Access to Opportunity: Most people have heard about the, 'American Dream'. The American dream is about having a well paying job or business, a house in the suburbs, a wonderful family and all the 'necessary' material goods.

That American dream has been a powerful engine of hope and energy for the US economy. This hope has emerged from the belief of each and every American that if he/she works hard enough, he/she will achieve his/her objectives without a problem.
That is access to opportunity, which India does not have as yet. A handful of Indians have access to significant amount of opportunities. Indians not living in Metros have little or no access to opportunities.u00a0 This must change quickly.
We must remember it is the per capita GDP which is important. Currently, US is at $46,400 and India is at $3,100, which is about seven percent of US per capita GDP.

Infrastructure: The Indian government has made big announcements recently with plans to invest billions of dollars in building infrastructure.

That is an important signal to the rest of the world about India's intentions to become a prominent player in the world economy. Complicated government regulations stifle innovation and manufacturing activity.

Large businesses flaunt government regulations by buying government officials. That does not create a level playing field for the Indian citizens. Unless the common populace has a level playing field, Indians will have hard time catching up with the West. But that can change quite rapidly.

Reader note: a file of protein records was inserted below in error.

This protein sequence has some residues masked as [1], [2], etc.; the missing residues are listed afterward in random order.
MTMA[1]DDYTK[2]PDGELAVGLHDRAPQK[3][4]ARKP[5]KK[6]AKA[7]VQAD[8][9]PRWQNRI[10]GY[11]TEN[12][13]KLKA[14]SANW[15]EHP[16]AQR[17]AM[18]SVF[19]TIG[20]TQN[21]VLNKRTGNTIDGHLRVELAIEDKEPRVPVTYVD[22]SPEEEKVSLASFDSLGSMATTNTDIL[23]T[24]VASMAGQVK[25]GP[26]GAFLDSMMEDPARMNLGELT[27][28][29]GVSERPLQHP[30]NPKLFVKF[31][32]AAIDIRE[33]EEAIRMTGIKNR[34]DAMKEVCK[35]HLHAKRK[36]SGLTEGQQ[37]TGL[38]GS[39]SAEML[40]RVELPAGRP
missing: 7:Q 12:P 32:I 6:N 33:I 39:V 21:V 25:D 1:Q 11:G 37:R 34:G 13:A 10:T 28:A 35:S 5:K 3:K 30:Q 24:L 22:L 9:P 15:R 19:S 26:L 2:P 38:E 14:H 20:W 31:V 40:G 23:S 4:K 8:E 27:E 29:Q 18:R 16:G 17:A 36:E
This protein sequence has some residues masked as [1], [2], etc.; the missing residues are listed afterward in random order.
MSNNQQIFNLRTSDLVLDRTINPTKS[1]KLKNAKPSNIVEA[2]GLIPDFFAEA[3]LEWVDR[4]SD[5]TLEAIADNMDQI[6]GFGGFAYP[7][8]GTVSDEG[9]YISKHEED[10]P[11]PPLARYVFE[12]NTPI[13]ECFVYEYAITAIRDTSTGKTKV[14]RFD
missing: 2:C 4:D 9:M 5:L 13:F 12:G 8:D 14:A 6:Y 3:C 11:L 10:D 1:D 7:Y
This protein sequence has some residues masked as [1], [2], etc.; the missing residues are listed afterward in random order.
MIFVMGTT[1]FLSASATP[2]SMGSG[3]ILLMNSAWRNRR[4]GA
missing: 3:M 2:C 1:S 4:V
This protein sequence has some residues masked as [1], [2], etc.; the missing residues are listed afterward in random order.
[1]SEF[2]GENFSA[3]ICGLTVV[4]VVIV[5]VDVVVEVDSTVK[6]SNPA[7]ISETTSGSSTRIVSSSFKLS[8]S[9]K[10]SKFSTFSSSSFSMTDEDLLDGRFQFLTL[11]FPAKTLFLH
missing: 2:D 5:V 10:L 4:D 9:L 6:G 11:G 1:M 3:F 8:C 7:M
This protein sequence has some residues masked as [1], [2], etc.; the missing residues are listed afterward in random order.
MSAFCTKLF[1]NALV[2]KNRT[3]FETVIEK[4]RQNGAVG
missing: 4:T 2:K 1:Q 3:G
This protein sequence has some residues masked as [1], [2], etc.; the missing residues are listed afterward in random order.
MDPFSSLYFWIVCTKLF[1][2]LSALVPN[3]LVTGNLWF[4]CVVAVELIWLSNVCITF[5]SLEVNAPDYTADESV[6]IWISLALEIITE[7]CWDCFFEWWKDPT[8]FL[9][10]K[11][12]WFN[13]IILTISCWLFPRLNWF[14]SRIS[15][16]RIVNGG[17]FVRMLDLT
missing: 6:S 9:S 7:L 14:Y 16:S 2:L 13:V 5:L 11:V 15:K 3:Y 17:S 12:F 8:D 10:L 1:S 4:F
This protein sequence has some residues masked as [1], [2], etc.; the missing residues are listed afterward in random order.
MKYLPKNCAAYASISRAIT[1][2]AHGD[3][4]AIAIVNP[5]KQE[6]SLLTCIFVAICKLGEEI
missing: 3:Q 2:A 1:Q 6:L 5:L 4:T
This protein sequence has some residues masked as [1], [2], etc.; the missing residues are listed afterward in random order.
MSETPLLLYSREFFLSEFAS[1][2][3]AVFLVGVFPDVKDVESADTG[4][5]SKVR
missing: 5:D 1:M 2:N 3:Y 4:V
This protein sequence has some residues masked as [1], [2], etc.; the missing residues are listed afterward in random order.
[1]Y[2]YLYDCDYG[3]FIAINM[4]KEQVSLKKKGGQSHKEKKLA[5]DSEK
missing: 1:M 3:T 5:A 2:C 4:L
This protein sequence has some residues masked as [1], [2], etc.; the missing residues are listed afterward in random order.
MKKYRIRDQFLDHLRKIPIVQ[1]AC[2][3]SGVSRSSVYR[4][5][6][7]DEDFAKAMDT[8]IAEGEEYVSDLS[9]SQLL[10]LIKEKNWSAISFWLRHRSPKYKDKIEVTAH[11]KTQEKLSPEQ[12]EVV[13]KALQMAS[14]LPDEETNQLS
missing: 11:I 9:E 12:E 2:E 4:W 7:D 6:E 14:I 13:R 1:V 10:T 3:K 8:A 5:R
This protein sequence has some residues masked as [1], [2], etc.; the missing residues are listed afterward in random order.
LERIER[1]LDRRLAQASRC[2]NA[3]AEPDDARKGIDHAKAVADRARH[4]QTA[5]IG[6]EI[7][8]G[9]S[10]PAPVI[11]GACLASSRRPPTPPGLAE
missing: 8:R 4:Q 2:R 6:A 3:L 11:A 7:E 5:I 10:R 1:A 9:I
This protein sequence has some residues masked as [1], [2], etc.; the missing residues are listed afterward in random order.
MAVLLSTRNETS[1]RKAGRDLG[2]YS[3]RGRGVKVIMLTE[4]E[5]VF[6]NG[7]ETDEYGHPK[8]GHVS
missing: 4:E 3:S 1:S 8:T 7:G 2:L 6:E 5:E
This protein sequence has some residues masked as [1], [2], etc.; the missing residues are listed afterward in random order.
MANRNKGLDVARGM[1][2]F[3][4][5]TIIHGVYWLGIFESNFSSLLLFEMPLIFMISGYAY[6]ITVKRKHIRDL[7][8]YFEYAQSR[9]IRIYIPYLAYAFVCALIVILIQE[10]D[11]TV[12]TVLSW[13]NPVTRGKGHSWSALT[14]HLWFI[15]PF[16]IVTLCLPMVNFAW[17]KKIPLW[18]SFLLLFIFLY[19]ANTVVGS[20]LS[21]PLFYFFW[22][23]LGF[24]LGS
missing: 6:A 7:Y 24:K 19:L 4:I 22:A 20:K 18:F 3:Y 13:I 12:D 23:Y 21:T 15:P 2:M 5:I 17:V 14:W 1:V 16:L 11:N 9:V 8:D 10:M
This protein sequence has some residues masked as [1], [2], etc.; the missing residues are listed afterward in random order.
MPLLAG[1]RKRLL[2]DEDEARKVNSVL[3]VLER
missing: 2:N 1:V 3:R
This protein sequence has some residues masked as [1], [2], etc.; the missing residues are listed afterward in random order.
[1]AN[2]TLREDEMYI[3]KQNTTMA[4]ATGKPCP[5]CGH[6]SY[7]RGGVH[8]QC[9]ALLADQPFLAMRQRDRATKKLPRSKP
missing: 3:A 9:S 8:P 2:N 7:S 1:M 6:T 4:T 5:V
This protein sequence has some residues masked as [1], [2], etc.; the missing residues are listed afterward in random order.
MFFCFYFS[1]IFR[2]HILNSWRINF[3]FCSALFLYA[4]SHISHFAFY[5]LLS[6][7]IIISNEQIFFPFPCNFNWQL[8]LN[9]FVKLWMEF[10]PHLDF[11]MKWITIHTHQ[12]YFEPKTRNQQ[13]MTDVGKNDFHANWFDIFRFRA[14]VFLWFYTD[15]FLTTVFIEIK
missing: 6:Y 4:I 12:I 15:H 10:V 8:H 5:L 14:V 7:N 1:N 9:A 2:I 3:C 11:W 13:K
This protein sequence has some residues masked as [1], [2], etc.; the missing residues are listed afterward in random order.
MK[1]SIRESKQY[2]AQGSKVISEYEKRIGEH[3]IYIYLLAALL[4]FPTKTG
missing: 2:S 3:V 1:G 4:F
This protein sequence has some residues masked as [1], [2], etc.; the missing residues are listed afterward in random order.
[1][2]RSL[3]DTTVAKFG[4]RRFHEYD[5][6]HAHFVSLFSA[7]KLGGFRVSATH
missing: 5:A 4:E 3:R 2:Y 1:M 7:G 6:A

Immigration: The US is a country of immigrants. That has infused great ideas and helped invent great technologies.

Healthy immigration is vital for economic growth. With an extraordinary medieval history of foreign rulers, Indians are not apprehensive of immigration.
That acceptance of foreign cultures and ideas makes India a strong society. However, Indians need to be particularly accepting and welcoming of different cultures and ideas.

Government: The US has enjoyed an astonishing governing body. There is no other governing body, which runs as well as the US government does.
It is no mean task to manage an economy of $14.2 trillion.u00a0 India has done well to unshackle her citizens with a wave of liberalisation which started in 1990s.

What is sad and somber is the fact that China and India had the same GDP of about $320 billion in 1990 and today China is $8.8 trillion (as per recent CIA estimates) about seven times the size of India.

We need young, honest and brave Indians who can eliminate the remaining irritants from the system.u00a0 It took Indians 400 years and a Mahatma to throw the British out.
It does not need another 400 years to end the corruption raj. We can do it in five.

The writer is an IIT Kharagpur graduate in Electrical Engineering, who divides his time between Pune and the US. He held a workshop titled, Unleashing Innovation recently.